Page last updated at 18:22 GMT, Sunday, 14 February 2010

Solar flares 'turn on' Northern Lights

By Steven McKenzie
Highlands and Islands reporter, BBC Scotland news website

Aurora borealis
The Aurora Borealis has been celebrated in song

A question posed to Aberdeen tourist information staff could get easier to answer as an "awakening" Sun raises chances of seeing the Aurora Borealis.

Tourism staff have been asked in the past when the "lights were turned on".

Experts have been reporting that the sun was stirring after a period of low activity.

Increased eruptions from the Sun - including solar flares - were expected to make the aurora, also known as the Northern Lights, a more frequent event.

Visitors unaware that the aurora was a phenomenon related to the Sun's activity would ask tourism staff what time they were switched on each night.

Many elements of our natural and cultural heritage capture the imagination of visitors and occasionally we do get asked a question which raises a smile
Ken Massie

The Aurora Borealis is also celebrated in the local song, The Northern Lights of Old Aberdeen.

Prof Eric Priest, of the Solar and Magnetospheric Research Group at the University of St Andrews, said the chances of seeing the aurora were likely to improve as the sun heads for what is known as a solar maximum.

He said: "The Sun's activity varies with an 11-year cycle and when it is more active there are more eruptions from the Sun called coronal mass ejections - some of which are related to flares.

"When they reach the Earth after about two days they produce an enhanced Aurora Borealis.

"In order to see it clearly you need to be away from lights and also as far north as possible, and so on those two counts Scotland is a great place to see the aurora."

'Fantastic example'

Eric Walker, of the Highlands Astronomical Society, said the north of Scotland had seen impressive displays of the aurora in the past.

He said: "It is indeed exciting to hear that sunspot activity is on the rise again.

"We have been in one of the deepest sunspot minima for the last couple of years, 2008 was the second blankest year in a century, and for lovers of the Northern Lights this has been a lean period indeed.

Mr Walker added: "Sunspot activity appears to be linked to the frequency and intensity of the beautiful aurora.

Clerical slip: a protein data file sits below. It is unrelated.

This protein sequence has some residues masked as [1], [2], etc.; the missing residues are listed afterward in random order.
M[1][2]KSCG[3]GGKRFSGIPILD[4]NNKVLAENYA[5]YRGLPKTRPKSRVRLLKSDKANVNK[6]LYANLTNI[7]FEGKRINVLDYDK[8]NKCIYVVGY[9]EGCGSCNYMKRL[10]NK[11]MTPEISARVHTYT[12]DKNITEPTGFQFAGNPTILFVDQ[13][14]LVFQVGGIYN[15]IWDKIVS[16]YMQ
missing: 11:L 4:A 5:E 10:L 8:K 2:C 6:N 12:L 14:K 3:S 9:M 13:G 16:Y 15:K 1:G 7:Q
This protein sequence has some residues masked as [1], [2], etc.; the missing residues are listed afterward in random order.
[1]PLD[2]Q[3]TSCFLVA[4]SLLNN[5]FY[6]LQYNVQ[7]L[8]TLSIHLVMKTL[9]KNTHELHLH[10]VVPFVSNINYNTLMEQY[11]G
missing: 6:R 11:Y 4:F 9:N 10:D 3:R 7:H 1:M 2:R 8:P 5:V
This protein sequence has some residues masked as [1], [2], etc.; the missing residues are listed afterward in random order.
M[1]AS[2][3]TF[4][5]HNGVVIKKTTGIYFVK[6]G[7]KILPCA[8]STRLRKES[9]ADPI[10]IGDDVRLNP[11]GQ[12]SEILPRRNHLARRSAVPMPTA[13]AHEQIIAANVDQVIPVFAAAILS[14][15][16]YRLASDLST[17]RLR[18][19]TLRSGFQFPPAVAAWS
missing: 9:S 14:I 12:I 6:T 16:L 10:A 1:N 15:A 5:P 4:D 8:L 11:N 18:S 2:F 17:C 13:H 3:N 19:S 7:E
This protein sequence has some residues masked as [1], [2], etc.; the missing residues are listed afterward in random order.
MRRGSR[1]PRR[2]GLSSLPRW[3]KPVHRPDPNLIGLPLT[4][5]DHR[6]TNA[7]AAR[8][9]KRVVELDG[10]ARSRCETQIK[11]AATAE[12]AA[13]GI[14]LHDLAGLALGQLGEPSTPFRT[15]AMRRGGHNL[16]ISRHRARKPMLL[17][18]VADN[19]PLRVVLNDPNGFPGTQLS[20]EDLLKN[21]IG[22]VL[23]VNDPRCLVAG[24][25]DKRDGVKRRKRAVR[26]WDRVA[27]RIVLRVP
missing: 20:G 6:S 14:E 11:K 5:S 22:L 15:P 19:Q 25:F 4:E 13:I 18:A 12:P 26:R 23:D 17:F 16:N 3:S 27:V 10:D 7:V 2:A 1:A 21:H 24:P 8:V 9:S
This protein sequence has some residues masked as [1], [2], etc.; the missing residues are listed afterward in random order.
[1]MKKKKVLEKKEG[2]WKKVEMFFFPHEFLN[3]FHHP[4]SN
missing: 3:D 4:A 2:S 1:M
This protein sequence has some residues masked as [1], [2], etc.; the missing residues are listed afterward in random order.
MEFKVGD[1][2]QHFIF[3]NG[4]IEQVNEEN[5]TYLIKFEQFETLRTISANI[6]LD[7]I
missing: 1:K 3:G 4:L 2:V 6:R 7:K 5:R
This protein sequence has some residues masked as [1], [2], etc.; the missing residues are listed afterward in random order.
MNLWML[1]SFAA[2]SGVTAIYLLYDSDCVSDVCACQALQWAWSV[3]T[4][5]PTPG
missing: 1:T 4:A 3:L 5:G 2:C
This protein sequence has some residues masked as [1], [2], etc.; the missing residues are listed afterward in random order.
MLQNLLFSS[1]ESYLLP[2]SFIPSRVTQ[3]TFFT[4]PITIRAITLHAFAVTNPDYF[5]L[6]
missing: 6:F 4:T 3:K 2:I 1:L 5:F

Aurora borealis
The aurora pictured over the Highlands in 2005

"In autumn 2004 and winter 2005 there was a tremendous burst of intense aurora activity. In 2005 the activity was so intense that the aurora activity was directly above the Scottish Highlands and we were able to look into the auroral corona itself."

Ken Massie, VisitScotland regional director for Aberdeen City and Shire, said the aurora was a potential draw for visitors.

He said: "The north east is not only an area of rich culture but also stunning natural heritage.

"The Northern Lights are a fantastic example of this and any visitor who is privileged enough to have experienced them will undoubtedly have a memorable and unique holiday.

"Many elements of our natural and cultural heritage capture the imagination of visitors and occasionally we do get asked a question which raises a smile.

"However, the staff in our VisitScotland information centres are always on hand to share their expertise and enthusiasm for the local area and all it has to offer."

'Space weather'

Scientists and astronomers in the UK and US have been making close observations of the Sun's activity.

On Thursday, the Solar Dynamics Observatory was launched from Cape Canaveral in Florida.

The observatory is designed to acquire detailed images of Earth's nearest star to explain variation in its activity.

An active Sun can disrupt satellite, communication, and power systems at Earth - especially when it billows charged particles in Earth's direction.

Scientists want to see if they can forecast this "space weather" better.

The Solar Dynamics Observatory will assist this drive by investigating the physics at work inside, on the surface and in the atmosphere of the Sun.

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